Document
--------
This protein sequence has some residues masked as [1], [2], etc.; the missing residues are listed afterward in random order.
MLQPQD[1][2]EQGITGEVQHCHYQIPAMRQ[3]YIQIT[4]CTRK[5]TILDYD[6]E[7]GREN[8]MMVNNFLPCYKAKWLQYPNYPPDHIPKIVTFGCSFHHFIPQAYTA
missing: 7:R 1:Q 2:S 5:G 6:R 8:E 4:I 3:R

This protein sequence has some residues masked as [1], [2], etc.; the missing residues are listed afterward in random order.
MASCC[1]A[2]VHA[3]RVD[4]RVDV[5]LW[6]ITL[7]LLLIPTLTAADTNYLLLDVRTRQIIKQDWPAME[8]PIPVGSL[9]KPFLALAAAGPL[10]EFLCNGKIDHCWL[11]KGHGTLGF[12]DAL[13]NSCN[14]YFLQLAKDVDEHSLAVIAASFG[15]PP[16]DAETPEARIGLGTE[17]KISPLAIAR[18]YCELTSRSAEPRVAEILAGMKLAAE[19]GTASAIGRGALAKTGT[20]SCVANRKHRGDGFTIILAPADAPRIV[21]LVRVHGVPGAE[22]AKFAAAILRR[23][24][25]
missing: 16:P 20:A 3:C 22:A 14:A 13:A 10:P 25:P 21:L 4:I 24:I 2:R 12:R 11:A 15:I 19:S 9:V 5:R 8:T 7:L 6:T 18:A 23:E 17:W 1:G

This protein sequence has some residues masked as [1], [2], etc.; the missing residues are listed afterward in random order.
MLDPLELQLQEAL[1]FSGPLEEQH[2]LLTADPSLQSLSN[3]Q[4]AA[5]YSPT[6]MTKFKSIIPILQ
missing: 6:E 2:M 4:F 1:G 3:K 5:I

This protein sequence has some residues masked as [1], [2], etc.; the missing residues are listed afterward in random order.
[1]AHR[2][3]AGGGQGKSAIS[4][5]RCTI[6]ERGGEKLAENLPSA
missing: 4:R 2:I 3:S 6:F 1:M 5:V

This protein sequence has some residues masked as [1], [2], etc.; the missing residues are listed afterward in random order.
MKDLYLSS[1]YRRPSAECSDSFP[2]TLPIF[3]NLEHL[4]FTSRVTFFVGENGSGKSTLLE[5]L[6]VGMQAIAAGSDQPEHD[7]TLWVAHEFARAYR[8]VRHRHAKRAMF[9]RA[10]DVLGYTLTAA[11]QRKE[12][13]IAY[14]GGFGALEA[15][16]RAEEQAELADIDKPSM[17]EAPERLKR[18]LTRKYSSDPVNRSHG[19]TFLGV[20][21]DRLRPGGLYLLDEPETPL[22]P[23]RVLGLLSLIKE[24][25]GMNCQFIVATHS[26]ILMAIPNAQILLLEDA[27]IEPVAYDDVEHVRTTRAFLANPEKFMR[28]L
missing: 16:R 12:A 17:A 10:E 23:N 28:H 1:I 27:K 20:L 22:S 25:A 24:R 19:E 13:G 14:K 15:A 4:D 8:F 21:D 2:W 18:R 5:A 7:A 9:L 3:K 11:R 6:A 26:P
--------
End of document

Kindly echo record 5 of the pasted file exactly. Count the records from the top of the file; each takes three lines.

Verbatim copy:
This protein sequence has some residues masked as [1], [2], etc.; the missing residues are listed afterward in random order.
MKDLYLSS[1]YRRPSAECSDSFP[2]TLPIF[3]NLEHL[4]FTSRVTFFVGENGSGKSTLLE[5]L[6]VGMQAIAAGSDQPEHD[7]TLWVAHEFARAYR[8]VRHRHAKRAMF[9]RA[10]DVLGYTLTAA[11]QRKE[12][13]IAY[14]GGFGALEA[15][16]RAEEQAELADIDKPSM[17]EAPERLKR[18]LTRKYSSDPVNRSHG[19]TFLGV[20][21]DRLRPGGLYLLDEPETPL[22]P[23]RVLGLLSLIKE[24][25]GMNCQFIVATHS[26]ILMAIPNAQILLLEDA[27]IEPVAYDDVEHVRTTRAFLANPEKFMR[28]L
missing: 16:R 12:A 17:A 10:E 23:N 28:H 1:I 27:K 20:L 22:S 25:A 24:R 19:E 13:G 14:K 15:A 4:D 8:F 21:D 2:W 18:R 5:A 7:A 9:L 3:K 11:R 6:A 26:P